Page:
Alcove spring loop
Alcove spring loop
Page Type: Trip Report
Utah, United States, North America
38.46453°N / 109.88767°W
Alcove spring loop
May 8, 2017
Created/Edited: May 11, 2017 / Jun 17, 2017
Object ID: 998938
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Syncline trailI was looking for a backpacking trip in canyonlands that was accessible with a passenger car and had a permit available a week from when I was planning it. Although the Island in the Sky district was not my first choice, the campsites I had been thinking I would reserve in the Needles were booked out for the next 2 months! I found a trip suggestion from backpacker magazine for an 18-mile loop in the Island in the Sky district that they claimed was "the best weekend" in canyonlands, so I was in! The route is from the Alcove Spring trail to the Taylor canyon road meeting up with the White Rim road at the green river. Then the route returns to the Island in the Sky via Upheaval Canyon and the Syncline loop.
I couldn't get on the trail until about 8:30 am, since I had to pick up my backcountry permit that morning. I had been planning to stay the night at the labyrinth campground, however after talking to the ranger, I found out that my permit was actually for the Taylor Canyon zone. The ranger suggested I camp just east of the white rim road, which was still in the taylor canyon zone. Not exactly what I had expected, but it seemed like it would work.
The first bit of the hike involved walking the 1.2 miles from the upheaval dome parking lot to the Alcove Spring trailhead. Once there, the views immediately opened up. The trail starts to descend very fast. The pictures I had seen on SP and others were much more intimidating than the trail actually was. I didn't have to take my pack off at all, which was a pleasant surprise. The views in this part of the trail are amazing. The combination of the expanse of the floor below along with the canyon walls steeply plunging downward make for an incredible sight.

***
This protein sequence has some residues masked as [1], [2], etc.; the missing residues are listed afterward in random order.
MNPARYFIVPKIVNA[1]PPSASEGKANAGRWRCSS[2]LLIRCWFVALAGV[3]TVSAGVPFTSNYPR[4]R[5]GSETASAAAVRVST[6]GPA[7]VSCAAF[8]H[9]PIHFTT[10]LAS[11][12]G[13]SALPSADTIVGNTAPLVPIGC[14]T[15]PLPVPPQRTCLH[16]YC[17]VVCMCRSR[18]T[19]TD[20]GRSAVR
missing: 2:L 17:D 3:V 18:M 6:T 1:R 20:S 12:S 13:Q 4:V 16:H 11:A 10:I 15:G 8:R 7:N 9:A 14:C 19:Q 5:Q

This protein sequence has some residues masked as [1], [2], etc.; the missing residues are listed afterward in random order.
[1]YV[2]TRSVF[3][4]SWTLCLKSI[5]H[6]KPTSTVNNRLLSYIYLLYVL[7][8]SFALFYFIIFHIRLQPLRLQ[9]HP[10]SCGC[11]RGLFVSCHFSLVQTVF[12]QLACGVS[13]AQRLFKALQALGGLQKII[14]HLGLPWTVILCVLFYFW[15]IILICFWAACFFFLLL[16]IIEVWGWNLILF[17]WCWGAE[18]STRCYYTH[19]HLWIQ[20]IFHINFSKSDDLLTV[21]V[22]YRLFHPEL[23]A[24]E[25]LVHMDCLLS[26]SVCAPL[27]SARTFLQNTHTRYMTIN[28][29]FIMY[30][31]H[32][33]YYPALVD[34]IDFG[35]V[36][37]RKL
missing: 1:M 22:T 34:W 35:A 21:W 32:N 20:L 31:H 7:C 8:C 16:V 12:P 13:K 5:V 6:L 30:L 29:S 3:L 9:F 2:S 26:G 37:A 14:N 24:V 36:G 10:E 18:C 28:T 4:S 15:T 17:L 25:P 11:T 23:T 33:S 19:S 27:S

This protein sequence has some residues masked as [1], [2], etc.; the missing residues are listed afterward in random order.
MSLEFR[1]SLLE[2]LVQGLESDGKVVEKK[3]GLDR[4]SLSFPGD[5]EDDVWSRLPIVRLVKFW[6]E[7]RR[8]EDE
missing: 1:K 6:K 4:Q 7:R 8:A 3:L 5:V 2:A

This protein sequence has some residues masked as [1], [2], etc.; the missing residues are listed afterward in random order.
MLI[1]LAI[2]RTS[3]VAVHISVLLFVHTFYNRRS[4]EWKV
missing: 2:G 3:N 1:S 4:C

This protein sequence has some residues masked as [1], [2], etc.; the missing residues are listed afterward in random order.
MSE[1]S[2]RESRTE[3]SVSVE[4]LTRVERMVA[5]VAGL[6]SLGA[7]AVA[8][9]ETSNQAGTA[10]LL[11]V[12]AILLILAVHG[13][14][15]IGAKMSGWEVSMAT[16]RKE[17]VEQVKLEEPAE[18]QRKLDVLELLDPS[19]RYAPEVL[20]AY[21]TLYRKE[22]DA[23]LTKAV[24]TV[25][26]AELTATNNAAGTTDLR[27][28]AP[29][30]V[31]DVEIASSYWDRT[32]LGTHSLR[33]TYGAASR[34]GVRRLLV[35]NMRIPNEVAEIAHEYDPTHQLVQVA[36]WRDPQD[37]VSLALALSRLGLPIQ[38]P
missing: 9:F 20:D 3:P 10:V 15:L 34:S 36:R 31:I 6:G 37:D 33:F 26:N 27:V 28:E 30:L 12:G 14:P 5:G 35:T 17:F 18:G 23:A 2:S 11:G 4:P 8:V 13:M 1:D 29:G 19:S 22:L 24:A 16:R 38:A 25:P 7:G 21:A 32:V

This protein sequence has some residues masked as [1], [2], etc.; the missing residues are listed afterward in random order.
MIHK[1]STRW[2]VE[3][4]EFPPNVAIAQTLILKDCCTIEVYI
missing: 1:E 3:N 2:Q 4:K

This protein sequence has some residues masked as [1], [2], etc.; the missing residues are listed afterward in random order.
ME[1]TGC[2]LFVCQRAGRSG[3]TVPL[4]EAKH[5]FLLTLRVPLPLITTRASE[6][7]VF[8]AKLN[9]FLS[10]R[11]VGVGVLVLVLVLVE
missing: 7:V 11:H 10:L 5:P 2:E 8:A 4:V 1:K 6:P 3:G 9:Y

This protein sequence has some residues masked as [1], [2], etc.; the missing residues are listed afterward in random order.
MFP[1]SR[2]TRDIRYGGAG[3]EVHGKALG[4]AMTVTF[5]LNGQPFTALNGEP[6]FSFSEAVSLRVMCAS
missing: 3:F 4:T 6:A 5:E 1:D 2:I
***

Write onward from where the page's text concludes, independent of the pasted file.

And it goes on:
Start of the alcove spring trail
First views of Alcove Spring
Tree at the beginning of alcove spring trail
Steep rocky trail
There is a small spur trail to the inside of the giant alcove. I made my way close to it, but turned around because the soil was too loose. Like everywhere in Canyonlands at this time of year, the color of the plants inside the spring was bright green, which made for a stark contrast to the deep reds of the canyon walls.
In the alcove
The spring part
Looking back at the descent
After the trail descends to the valley floor, the going gets somewhat less interesting. The trail follows the bottom of a wide open canyon, and after a mile or so follows the bottom of a wash. Some of the features of the wash are pretty interesting.
Views in trail canyon
Someone curiously left 5 gallons of water in the middle of trail canyon.
After 6 miles I came upon Moses and Zeus, the massive rock spires at the meeting of Trail and Taylor Canyons. I saw that there was a sign pointing to a trail that went toward them for a mile. I didn't want to tire myself out, so I disappointedly decided I wouldn't do the spur trail.
I took a lunch break at the campground at the beginning of the Taylor canyon road and eventually convinced myself to turn back around and do the extra mile to see Moses and Zeus. After all, it looked like it might not even gain any elevation. Maybe it just went to another viewpoint, I hoped. As I made my way over there, I crossed paths with two other guys who had followed me out of alcove spring. Since I had only carried my water bottle from my lunch spot I must have seemed pretty strange. They were a little whooped too, and said they would stop at the first good view. Since I didn't want to look like a wimp, I decided to follow, and when they stopped, I felt obligated to go all the way up, naturally.